John V said...

I definitely agree with the cast iron recommendation, particularly if you're just looking for one piece of cheap cookware. A large cast iron pan is in fact a crucial addition to such a set as I'm recommending, b/c steaks, hamburgers, etc. will be much much better on the cast iron. So for $150 for the Costco the set plus $30 (or $5 at a garage sale) for a big piece of cast iron, you'd pretty much be all set. Unless of course you were such a die-hard saucier that you needed the eponymous piece of cookware to hone your craft.

Dan said...

John,

Do you have an opinion on the Costco Kirkland Signature Roasting Pan? (Sorry, the link is too long,; a quick google brings it up from the costco website)

I have been vacillating on buying this or saving my money for an All-Clad or Calphalon roaster. It seems to be pretty solidly constructed and most Kirkland stuff I've seen has been of good quality. I've had too many cheap roasters that warp in the oven, much less on the stovetop.

John V said...

I've looked at the roasting pan while at Costco before, and it seems very solid and unlikely to warp. It is made of solid stainless steel and includes a v-shaped rack, so it definitely should do well for a turkey in the oven. It's very similar to Cook's Illustrated "Best Buy" roasting pan, the Kitchen Aid Gourmet Distinction Roasting Pan, which costs about $50 as well. One caveat is that it does not have an aluminum core sandwiched between the stainless steel. This isn't a problem for oven roasting, but solid stainless steel isn't great on the stovetop. So if your number 1 priority is making a gravy from the drippings directly in the roasting pan, you might want to go with one that has an aluminum core, such as the Cook's Illustrated recommended Calphalon Contemporary Stainless Roasting Pan for about $100. But if that's not your priority, the Costco/Kirkland pan should be good in the oven and okay for use on the stovetop, and certainly much better than the really thin pans for either use. Let me know how it works out!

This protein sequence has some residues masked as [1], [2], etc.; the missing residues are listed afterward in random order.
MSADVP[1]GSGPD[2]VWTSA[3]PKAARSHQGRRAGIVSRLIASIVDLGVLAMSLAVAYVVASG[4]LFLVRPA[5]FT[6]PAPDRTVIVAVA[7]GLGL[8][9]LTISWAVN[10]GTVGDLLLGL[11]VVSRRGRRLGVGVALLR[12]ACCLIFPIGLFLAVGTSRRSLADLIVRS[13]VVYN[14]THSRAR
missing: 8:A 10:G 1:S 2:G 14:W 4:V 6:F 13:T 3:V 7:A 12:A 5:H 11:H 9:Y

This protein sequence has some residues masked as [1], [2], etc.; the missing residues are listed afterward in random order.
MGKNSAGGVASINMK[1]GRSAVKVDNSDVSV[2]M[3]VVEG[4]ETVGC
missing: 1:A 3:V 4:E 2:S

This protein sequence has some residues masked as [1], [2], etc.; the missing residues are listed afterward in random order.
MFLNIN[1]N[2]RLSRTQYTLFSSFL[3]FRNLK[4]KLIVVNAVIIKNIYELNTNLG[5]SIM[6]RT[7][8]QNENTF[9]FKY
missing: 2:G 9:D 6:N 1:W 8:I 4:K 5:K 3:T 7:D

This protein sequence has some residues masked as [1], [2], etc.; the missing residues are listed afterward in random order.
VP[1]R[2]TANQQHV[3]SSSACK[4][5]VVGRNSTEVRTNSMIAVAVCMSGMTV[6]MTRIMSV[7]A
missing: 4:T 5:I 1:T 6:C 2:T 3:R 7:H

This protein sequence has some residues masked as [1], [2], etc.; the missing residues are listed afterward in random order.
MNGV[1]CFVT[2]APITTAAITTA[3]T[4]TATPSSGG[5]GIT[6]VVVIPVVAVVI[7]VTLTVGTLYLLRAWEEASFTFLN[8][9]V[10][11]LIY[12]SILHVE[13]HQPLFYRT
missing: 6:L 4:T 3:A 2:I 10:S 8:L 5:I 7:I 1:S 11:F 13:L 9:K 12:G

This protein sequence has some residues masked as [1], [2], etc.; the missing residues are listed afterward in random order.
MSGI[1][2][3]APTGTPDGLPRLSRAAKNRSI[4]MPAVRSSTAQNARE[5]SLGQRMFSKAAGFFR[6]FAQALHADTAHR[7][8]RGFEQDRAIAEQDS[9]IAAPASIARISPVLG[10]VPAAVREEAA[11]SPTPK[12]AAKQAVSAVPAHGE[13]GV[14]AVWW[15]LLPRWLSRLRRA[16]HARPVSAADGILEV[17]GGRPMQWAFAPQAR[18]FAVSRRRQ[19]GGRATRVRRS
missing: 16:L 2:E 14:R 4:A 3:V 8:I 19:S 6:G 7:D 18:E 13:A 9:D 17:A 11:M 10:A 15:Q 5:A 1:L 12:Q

BxCapricorn said...

I splurged and bought All-Clad, and a dutch oven for $240, or at least that's what my wife said, and I just rolled my eyes and poured another JW. But you know what, that is the go-to piece of cookware, and I use it all the time. I cleans easy, cooks evenly, and it's changed my perceptive on cookware. Will look for the Costco brand "Kirkware" for our work kitchen. Those guys don't deserve All-Clad, but hey, live and let live, and cook, well.

Anonymous said...

I checked costo.com and the kirkland signature cookware set if not available. Do you know where I may still get a set?

Thanks,

Chuck

John V said...

Hi Chuck,
First, I'd go to your local Costco and see if they have the set in stock. They may have slightly modified the set judging from what I saw in-store last time, but it's basically the same thing.

Second, if you can't find it in-store, eBay is probably you're only option. Try searching for "kirkland anodized cookware".

Most of the sets on eBay are going for $175+$20 shipping, so you'd be paying a $45 premium. Probably still worth it, particularly if you're not a Costco member and would only be joining to buy the cookware.

Katie said...

If this cookware is so fabulous, then why doesn't Costco still carry it?

ann said...

The Set is back on the costco website it is now $175.

Deborah said...

Hello, I recently received this (nonstick) Kirkland set as an anniversary gift (after much research- thank you for your clear postings! I also found consumersearch.com to be helpful.)
I love how sturdy the pieces are, and it continues to fascinate me how much less time it takes to boil a pot of water than my previous set(okay, it was 11 year old T-fal!) I'm finding that the handles do get very hot, though, even when cooking an omelet on medium/low heat. Today I couldn't comfortably hold the handle far down enough to flip because of that heat. Are you experiencing the same thing, or do you think I might have a faulty set?

Thank you!

Acadia said...

It's really nice cookware set for any kitchen...

Anonymous said...

Hello! I just purchased this set, based on a research process that sounds similar to yours. But the Calphalon One set is oven-safe, and I couldn't find any confirmation in the Costco brochure that came with the cookware that I can move these pots from the stovetop to the oven. Any thoughts on this? Thanks so much for your blog!

John V said...

There are two factors in oven-safe: the handles and the cookware surface.

The handles on both the Costco and the Calphalon are stainless steel, so I would expect them to be okay for nearly all oven conditions. If for some reason you want to push it really hot (400 to 500+ F or so), you might consider putting some aluminum foil over the handles to keep it cooler. Should reflect some of the heat away, and prevent discoloration and the like.